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ing in such words as are expressive of desire, and his having a sense of what he means by chofe words, is not prayer, except his thoughts fo afu fect him, as to draw forth his desire in pecition to God, for the obtaining of those things which he thinks and refects upon. So, on the other side, whatever is more than this, is not prayer. If, when a man so thinks and considers of any subject, as that it draws forth his desire in prayer to God; any other act of the mind accompanies or follows, it, whether it be love or hatred, hope or fear, ånger, or the like, none of such acts are prayer. Thus, if a man should fo think of his sins, as to be induced thereby to desire God to forgive him ; and if this should so affect him, as to cause him to be sorry for his faults, and angry with himself that he has done so fool. ishly; in this case, his sorrow for his sin, and his anger against himself, is not prayer, tho' they are very suitable companions to it. The case is the fame with every other act of the mind, which may be exercised in prayer, or may follow upon it.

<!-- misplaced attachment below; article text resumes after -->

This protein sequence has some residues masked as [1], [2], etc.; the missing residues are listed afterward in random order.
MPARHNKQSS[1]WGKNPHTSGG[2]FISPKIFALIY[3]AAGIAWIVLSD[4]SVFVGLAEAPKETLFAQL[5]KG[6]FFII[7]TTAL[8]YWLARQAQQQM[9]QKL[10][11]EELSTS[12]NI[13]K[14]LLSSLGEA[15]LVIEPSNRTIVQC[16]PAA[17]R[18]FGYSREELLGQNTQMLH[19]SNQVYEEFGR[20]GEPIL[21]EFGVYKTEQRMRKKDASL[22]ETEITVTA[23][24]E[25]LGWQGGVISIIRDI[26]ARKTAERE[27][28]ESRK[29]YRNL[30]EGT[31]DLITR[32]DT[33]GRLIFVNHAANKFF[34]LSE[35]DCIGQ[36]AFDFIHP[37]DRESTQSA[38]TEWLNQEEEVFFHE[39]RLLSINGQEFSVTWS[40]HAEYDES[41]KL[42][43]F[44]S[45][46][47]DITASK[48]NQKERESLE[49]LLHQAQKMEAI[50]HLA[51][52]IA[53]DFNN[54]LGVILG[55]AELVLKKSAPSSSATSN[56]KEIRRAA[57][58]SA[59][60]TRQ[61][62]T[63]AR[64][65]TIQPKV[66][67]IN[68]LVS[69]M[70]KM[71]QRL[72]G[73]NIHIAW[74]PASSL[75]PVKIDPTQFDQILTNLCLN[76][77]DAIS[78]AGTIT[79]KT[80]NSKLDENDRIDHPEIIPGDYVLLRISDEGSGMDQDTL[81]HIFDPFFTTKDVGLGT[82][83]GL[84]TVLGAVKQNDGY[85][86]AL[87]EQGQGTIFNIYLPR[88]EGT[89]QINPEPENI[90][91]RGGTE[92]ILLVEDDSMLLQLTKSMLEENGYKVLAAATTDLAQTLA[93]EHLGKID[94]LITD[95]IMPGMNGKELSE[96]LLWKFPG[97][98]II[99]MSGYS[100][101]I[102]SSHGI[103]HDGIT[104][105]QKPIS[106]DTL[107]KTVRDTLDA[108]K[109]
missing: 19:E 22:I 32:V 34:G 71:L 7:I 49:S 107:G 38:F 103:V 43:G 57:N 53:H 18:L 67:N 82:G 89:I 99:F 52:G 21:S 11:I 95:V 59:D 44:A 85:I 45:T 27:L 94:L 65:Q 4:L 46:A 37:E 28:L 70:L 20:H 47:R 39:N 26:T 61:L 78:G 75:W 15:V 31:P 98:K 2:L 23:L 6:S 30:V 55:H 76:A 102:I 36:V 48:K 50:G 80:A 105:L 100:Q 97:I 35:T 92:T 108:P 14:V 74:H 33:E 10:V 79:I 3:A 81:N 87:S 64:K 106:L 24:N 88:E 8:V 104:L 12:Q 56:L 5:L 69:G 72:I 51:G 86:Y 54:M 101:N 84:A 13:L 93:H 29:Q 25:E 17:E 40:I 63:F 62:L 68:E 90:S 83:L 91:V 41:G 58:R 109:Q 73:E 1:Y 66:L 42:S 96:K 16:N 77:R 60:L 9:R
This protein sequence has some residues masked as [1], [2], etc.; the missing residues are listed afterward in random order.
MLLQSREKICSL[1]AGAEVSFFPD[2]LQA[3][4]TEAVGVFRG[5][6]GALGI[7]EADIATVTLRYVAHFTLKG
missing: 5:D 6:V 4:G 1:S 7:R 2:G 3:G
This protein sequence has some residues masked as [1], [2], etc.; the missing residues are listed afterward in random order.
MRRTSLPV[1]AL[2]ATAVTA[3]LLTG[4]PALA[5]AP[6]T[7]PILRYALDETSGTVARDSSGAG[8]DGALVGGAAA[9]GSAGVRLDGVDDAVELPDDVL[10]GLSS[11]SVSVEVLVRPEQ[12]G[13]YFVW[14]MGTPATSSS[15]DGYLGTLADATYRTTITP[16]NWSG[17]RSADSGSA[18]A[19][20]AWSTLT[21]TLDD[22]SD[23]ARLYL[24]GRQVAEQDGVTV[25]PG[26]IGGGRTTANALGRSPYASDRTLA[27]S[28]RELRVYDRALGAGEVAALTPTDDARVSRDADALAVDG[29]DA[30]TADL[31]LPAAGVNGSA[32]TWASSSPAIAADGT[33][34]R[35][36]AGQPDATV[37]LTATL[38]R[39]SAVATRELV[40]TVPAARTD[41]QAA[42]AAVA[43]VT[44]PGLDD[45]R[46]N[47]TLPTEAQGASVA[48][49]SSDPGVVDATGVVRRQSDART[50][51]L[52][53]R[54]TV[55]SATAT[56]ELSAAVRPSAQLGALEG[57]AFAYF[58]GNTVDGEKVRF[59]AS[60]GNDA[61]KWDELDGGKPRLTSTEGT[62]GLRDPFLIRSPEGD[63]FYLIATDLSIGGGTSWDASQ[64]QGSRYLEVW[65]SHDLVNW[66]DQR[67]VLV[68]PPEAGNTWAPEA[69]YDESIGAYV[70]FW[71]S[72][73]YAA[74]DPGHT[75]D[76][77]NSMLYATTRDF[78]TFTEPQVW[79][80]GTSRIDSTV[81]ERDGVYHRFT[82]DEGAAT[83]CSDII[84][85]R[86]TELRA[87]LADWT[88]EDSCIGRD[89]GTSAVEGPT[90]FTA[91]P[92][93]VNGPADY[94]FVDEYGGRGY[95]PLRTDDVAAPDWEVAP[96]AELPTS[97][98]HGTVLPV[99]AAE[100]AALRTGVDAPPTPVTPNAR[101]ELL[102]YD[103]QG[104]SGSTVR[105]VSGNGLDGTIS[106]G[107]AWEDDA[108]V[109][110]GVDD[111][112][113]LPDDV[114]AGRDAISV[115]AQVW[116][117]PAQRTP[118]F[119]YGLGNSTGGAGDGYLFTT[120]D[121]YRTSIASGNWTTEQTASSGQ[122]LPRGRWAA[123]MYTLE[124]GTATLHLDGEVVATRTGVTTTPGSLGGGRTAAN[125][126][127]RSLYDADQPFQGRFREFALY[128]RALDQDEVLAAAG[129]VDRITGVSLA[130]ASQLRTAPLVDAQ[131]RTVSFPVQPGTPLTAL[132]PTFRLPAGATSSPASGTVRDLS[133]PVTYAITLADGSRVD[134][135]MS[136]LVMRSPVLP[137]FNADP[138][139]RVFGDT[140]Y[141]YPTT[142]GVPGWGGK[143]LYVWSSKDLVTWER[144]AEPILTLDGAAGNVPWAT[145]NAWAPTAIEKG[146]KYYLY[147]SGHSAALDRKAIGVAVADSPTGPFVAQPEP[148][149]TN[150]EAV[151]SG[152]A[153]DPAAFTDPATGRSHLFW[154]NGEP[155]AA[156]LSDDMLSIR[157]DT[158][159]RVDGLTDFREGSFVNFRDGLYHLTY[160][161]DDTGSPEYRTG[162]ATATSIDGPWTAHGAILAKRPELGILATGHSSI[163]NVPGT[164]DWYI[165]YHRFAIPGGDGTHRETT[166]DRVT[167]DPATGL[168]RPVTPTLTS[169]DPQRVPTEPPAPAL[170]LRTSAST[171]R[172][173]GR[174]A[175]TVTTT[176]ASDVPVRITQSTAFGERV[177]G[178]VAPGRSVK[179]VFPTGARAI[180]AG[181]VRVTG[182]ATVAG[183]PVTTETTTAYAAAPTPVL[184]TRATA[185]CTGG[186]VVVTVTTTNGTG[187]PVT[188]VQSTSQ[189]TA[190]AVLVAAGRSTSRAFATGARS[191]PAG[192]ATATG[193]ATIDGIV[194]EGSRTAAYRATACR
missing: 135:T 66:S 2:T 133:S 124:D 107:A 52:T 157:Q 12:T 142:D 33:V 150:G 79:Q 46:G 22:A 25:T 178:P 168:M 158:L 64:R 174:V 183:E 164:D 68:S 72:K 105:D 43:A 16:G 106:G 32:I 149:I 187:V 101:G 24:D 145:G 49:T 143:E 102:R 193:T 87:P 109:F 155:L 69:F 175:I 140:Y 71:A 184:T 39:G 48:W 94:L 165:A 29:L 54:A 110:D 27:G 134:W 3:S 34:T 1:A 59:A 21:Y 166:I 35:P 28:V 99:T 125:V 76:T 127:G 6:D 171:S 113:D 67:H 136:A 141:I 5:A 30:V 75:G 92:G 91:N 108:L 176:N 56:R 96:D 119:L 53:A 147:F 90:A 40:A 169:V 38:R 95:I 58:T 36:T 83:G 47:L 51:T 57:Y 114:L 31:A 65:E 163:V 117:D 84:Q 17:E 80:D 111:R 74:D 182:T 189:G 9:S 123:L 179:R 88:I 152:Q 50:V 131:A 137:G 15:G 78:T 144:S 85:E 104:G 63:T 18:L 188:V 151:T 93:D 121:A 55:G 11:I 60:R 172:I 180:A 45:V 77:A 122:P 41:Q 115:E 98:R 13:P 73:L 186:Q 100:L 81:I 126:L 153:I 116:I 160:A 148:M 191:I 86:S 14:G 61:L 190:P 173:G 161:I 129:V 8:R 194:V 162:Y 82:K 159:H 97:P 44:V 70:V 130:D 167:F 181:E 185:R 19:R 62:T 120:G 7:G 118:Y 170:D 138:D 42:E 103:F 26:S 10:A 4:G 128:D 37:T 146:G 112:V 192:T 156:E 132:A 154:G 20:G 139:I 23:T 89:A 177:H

And as those other acts of the mind are, in their proper places, suitable companions to prayer; so when they are exercised in a proper and due ineafure, they as helps to it. Thus, when a man so reflects upon his fins, as to be deeply humbled with forrow and shame, and indignation against himself, this has a natural tendency to create in him a strong desire that they may be forgiven him, and to put up that desire very earnestly to God for the obtaining that pardon. But when those other acts of the mind are exercised in an undue measure, and exceed the bounds of reason, then they are so far from being helps, that on the contrary they are hindrances to prayer. Thus, if a man should be fo transported with grief and anger, when he reflects upon his sin, as